Marketers said they’re most confident in measuring ROI from social media yet global measurement confidence is only 64 percent. Confidence in measuring social media ROI is much higher in Latin America (86 percent) and notably lower in Asia-Pacific (55 percent), while North America comes in at 59 percent (behind paid search at 60 percent). Despite the planned increases across social media over the next year, global marketers’ confidence in measuring their ROI—outside of Latin America—is low.

The lack of ROI-proving confidence in these preferred channels gives martech providers a chance to help brands improve their execution and results. As Nielsen notes, perhaps more important is the lack of confidence that global marketers have in measuring ROI across other paid and traditional channels.

As marketers lean into newer channels, they’ve expressed low confidence in being able to prove ROI. Almost half (49 percent) of global marketers, for example, said they plan to increase their spending on podcasts over the next year, with 11 percent planning increases of more than 50 percent. Yet their confidence in measuring the ROI of that investment is fairly low—only 44 percent are either extremely or very confident.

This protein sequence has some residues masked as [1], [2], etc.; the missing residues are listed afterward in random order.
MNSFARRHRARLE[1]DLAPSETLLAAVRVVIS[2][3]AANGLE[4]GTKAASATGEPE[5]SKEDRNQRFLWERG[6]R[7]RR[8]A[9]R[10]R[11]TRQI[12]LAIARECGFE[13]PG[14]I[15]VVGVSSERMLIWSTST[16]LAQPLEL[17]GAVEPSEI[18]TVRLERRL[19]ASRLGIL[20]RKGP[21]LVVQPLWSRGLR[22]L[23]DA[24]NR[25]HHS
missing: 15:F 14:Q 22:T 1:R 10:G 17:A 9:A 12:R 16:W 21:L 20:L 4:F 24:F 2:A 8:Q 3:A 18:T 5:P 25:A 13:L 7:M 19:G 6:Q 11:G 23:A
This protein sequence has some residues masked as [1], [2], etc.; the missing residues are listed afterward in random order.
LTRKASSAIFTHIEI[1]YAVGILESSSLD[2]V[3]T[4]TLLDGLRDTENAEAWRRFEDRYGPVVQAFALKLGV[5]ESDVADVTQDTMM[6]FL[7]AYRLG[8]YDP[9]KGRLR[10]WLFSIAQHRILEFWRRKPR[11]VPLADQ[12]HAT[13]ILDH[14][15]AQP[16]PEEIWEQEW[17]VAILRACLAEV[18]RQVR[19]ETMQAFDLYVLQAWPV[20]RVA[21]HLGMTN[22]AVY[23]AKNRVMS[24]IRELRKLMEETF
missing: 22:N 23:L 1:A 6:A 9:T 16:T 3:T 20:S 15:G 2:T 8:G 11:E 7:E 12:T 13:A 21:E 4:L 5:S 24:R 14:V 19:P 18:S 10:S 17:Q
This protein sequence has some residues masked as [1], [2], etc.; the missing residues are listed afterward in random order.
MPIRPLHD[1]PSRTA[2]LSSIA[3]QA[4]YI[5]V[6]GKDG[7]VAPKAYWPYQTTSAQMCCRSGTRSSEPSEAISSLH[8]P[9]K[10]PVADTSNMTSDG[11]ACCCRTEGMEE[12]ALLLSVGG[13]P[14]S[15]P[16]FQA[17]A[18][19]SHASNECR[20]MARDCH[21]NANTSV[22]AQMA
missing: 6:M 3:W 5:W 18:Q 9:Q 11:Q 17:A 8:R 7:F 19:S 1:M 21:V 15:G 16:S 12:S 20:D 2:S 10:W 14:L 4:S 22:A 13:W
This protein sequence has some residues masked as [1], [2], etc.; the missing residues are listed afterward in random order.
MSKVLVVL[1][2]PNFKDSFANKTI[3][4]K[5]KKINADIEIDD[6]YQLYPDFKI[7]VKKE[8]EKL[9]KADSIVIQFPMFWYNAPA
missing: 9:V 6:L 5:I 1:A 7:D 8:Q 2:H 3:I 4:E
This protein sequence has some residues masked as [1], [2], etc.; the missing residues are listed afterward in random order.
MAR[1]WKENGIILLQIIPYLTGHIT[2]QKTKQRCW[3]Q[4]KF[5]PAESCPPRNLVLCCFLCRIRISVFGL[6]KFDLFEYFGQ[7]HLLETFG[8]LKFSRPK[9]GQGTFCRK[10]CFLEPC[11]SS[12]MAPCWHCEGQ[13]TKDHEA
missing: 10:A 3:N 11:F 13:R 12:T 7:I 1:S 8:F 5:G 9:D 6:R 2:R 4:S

Nevertheless, marketers shouldn’t overlook this growing media channel. Nielsen’s Podcast Ad Effectiveness (PAE) solutions show that host-read ads drive a brand recall rate of 71 percent, which creates high levels of consumer interest, purchase intent and recommendation intent. 

Globally, 65 percent of marketers believe new formats like podcasts, brand integrations and sponsorships are extremely important to marketing strategies. This sentiment is less in Asia-Pacific (59 percent) and EMEA (58 percent), but greater in North America (71 percent) and Latin America (73 percent), found Nielsen.

CTV has become a growing focus for global marketers, with 51 percent planning to increase their over-the-top/CTV spending in the coming year. In North America, the percentage is 61 percent which is in line with the more than 15 million years’ worth of video content Americans streamed last year. 

Only 26 percent of global marketers are fully confident in their audience data. This data insecurity aside, marketers agree data is essential. Sixty-nine percent believe first-party data is important for their strategies and campaigns, and 72 percent believe they have access to quality data to maximize the impact of their media budgets (61 percent in EMEA and 78 percent in North America).